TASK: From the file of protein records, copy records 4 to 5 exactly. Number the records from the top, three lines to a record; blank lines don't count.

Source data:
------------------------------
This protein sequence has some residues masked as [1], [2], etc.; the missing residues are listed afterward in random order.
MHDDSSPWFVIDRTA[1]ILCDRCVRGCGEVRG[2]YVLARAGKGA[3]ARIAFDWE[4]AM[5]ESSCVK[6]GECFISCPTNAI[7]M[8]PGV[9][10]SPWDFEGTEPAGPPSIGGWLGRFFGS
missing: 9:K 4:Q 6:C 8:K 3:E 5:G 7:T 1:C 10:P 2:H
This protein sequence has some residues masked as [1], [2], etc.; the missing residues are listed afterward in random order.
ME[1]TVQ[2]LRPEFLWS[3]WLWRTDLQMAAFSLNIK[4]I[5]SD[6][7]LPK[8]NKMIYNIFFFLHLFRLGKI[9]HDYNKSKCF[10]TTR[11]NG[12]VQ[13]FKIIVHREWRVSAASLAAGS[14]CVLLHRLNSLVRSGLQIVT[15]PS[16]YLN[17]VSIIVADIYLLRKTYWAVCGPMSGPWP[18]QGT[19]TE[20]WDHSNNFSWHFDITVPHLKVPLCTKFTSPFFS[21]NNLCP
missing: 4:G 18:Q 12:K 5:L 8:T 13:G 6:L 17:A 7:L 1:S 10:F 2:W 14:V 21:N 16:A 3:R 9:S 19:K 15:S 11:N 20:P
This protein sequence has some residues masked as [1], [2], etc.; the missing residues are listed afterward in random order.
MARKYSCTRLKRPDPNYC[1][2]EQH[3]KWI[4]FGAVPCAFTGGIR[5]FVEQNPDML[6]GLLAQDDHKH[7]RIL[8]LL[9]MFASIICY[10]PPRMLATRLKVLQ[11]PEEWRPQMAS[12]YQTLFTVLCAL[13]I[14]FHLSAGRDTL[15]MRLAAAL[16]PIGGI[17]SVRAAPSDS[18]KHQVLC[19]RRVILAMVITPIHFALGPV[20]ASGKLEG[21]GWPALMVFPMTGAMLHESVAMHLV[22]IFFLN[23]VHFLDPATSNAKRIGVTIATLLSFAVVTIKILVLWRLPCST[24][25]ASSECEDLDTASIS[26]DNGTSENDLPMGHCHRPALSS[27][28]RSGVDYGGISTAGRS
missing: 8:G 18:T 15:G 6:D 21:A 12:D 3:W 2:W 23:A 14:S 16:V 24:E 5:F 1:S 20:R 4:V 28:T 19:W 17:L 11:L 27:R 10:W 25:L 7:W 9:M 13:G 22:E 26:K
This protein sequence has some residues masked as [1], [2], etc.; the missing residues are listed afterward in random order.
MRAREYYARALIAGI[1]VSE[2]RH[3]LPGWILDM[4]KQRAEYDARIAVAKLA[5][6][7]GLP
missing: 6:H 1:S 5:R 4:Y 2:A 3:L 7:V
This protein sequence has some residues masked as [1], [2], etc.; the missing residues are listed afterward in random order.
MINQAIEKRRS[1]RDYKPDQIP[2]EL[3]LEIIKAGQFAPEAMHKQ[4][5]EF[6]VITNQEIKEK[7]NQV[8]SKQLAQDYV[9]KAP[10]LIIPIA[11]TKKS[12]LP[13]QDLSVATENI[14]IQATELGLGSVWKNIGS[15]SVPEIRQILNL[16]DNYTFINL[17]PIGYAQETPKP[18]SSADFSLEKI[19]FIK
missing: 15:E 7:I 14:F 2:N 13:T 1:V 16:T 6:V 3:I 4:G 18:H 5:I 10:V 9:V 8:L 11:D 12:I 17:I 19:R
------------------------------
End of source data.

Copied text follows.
This protein sequence has some residues masked as [1], [2], etc.; the missing residues are listed afterward in random order.
MRAREYYARALIAGI[1]VSE[2]RH[3]LPGWILDM[4]KQRAEYDARIAVAKLA[5][6][7]GLP
missing: 6:H 1:S 5:R 4:Y 2:A 3:L 7:V
This protein sequence has some residues masked as [1], [2], etc.; the missing residues are listed afterward in random order.
MINQAIEKRRS[1]RDYKPDQIP[2]EL[3]LEIIKAGQFAPEAMHKQ[4][5]EF[6]VITNQEIKEK[7]NQV[8]SKQLAQDYV[9]KAP[10]LIIPIA[11]TKKS[12]LP[13]QDLSVATENI[14]IQATELGLGSVWKNIGS[15]SVPEIRQILNL[16]DNYTFINL[17]PIGYAQETPKP[18]SSADFSLEKI[19]FIK
missing: 15:E 7:I 14:F 2:N 13:T 1:V 16:T 6:V 3:I 4:G 18:H 5:I 10:V 9:V 8:L 11:D 12:I 17:I 19:R